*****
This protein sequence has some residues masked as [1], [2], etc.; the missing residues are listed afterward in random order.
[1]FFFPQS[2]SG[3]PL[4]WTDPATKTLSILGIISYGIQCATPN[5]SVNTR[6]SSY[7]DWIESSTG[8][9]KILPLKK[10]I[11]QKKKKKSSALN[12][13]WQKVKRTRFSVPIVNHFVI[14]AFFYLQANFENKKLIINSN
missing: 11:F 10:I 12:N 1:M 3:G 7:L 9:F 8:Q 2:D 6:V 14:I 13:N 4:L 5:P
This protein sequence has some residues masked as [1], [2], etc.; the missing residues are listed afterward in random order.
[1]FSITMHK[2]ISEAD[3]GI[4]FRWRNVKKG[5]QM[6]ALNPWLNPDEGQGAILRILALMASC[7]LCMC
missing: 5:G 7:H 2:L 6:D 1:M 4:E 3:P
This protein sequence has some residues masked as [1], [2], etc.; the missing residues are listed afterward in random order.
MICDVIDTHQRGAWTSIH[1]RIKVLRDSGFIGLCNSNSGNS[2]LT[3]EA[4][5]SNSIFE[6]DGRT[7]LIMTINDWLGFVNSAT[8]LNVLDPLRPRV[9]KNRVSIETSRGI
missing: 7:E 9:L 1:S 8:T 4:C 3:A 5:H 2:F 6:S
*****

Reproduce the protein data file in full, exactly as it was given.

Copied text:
This protein sequence has some residues masked as [1], [2], etc.; the missing residues are listed afterward in random order.
[1]FFFPQS[2]SG[3]PL[4]WTDPATKTLSILGIISYGIQCATPN[5]SVNTR[6]SSY[7]DWIESSTG[8][9]KILPLKK[10]I[11]QKKKKKSSALN[12][13]WQKVKRTRFSVPIVNHFVI[14]AFFYLQANFENKKLIINSN
missing: 11:F 10:I 12:N 1:M 3:G 7:L 9:F 8:Q 2:D 6:V 14:I 13:N 4:L 5:P
This protein sequence has some residues masked as [1], [2], etc.; the missing residues are listed afterward in random order.
[1]FSITMHK[2]ISEAD[3]GI[4]FRWRNVKKG[5]QM[6]ALNPWLNPDEGQGAILRILALMASC[7]LCMC
missing: 5:G 7:H 2:L 6:D 1:M 4:E 3:P
This protein sequence has some residues masked as [1], [2], etc.; the missing residues are listed afterward in random order.
MICDVIDTHQRGAWTSIH[1]RIKVLRDSGFIGLCNSNSGNS[2]LT[3]EA[4][5]SNSIFE[6]DGRT[7]LIMTINDWLGFVNSAT[8]LNVLDPLRPRV[9]KNRVSIETSRGI
missing: 7:E 9:L 1:S 8:T 4:C 3:A 5:H 2:F 6:S